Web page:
Yes, you are right. I'm from the northwest of England, and there's a peculiarity in the speech of that region with regard to final 'ing' sounds.
In standard English, the end consonant of a word such as "sing" is a nasal /ŋ/ : basically a 'n' in the nose, followed by a slight 'stop' representing the lightest of 'g' sounds. But people from northwest England generally add an extra /g/ after the /ŋ/ which often carries on to the next vowel. This means that 'singing' sounds like 'sin-ging', and 'hang on' like 'han-gon' in the pronunciation of people from Manchester and the surrounding area.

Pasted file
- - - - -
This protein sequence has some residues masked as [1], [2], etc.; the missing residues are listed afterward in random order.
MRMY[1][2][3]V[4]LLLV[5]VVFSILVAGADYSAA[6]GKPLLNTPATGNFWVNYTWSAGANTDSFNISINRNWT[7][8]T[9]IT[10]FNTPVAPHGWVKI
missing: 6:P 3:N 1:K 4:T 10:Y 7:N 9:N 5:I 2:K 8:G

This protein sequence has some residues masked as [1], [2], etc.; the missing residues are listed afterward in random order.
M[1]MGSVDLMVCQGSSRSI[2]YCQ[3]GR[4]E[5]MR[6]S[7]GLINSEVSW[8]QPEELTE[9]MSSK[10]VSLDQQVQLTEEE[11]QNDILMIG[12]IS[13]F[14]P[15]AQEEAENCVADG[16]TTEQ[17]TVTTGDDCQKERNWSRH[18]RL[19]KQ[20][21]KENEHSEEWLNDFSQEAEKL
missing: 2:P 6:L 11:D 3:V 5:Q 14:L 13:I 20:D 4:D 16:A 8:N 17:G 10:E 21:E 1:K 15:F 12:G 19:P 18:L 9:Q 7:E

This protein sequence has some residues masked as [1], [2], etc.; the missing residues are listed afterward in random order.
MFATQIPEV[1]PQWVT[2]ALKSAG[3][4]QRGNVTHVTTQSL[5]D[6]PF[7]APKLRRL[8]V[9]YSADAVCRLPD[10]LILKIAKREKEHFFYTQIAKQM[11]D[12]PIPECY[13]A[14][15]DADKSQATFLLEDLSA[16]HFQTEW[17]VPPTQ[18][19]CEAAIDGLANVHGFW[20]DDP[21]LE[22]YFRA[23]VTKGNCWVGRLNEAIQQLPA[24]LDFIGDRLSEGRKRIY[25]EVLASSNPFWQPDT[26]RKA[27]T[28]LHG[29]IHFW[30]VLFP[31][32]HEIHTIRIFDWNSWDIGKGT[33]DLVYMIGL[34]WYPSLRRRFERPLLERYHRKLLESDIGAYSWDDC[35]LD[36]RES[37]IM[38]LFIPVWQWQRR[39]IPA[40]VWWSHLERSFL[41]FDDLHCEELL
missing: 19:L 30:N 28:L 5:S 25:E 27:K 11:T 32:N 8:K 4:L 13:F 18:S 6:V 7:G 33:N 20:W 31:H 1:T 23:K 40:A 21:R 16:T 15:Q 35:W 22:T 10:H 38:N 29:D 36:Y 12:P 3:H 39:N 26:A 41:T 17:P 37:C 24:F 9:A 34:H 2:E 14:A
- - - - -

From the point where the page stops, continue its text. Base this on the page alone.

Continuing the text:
Is that what you were thinking about?